Antibiotics are, by all means, incredibly useful drugs, and they’ve turned what used to be lethal illnesses into mere annoyances (and maybe a day or two off from school or work). That said, they are frequently over-prescribed – and it may be to the detriment of our future health.
Over-Prescription: A Growing Problem
According to CBS’ report on the overuse of antibiotics, the Center for Disease Control recently issued a report that stated four out of five Americans are prescribed antibiotics on yearly basis. Unfortunately, that entire 80% of the American population may not need those antibiotics.
Regrettably, understanding of which illnesses respond to antibiotics and which don’t is not widespread, leading many patients to seek antibiotics for viruses, whether from a doctor or from a friend or family member who may have been previously prescribed antibiotics but had not taken them. Doctors may also prescribe antibiotics based on symptoms that may look like an infection, but are actually caused by a virus.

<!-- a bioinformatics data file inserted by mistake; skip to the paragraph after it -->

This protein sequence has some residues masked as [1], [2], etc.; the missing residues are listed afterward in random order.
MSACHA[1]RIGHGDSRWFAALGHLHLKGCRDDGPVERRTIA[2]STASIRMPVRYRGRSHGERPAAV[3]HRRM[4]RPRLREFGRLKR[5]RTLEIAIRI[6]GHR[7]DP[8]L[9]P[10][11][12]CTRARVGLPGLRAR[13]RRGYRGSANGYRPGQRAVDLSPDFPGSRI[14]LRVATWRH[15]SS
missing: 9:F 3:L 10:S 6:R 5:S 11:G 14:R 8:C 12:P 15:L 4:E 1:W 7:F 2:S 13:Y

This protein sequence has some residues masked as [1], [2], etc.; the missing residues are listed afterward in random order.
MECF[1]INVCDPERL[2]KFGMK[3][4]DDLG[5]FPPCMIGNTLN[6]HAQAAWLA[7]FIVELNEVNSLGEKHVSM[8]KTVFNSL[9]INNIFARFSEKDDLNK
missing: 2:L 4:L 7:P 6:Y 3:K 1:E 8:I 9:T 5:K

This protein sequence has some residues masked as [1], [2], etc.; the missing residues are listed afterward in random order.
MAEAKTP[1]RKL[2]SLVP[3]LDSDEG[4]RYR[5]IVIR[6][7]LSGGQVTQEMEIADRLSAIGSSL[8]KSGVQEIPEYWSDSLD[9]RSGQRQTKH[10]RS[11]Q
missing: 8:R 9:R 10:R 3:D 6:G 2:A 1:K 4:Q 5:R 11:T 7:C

Why It Matters
The over-prescription of antibiotics can lead to serious consequences, namely antibiotic resistance. Essentially, taking an antibiotic when you don’t need it (or taking an antibiotic improperly, by not finishing a course of treatment) can kill off most but not all of a certain type of bacteria.
The survivors then adapt to learn how to fight off the antibiotic, much like the way humans use immunizations to “learn” to fight off a certain organism.
These bacteria then become resistant to antibiotics, or in other words, the drugs no longer work on them. This can quickly become a huge problem, as illnesses that used to be easy to treat quickly become incurable – and very, very deadly.
Check out this infographic for more information about the superbugs that may become more prevalent in the future if the abuse and misuse of antibiotics continues.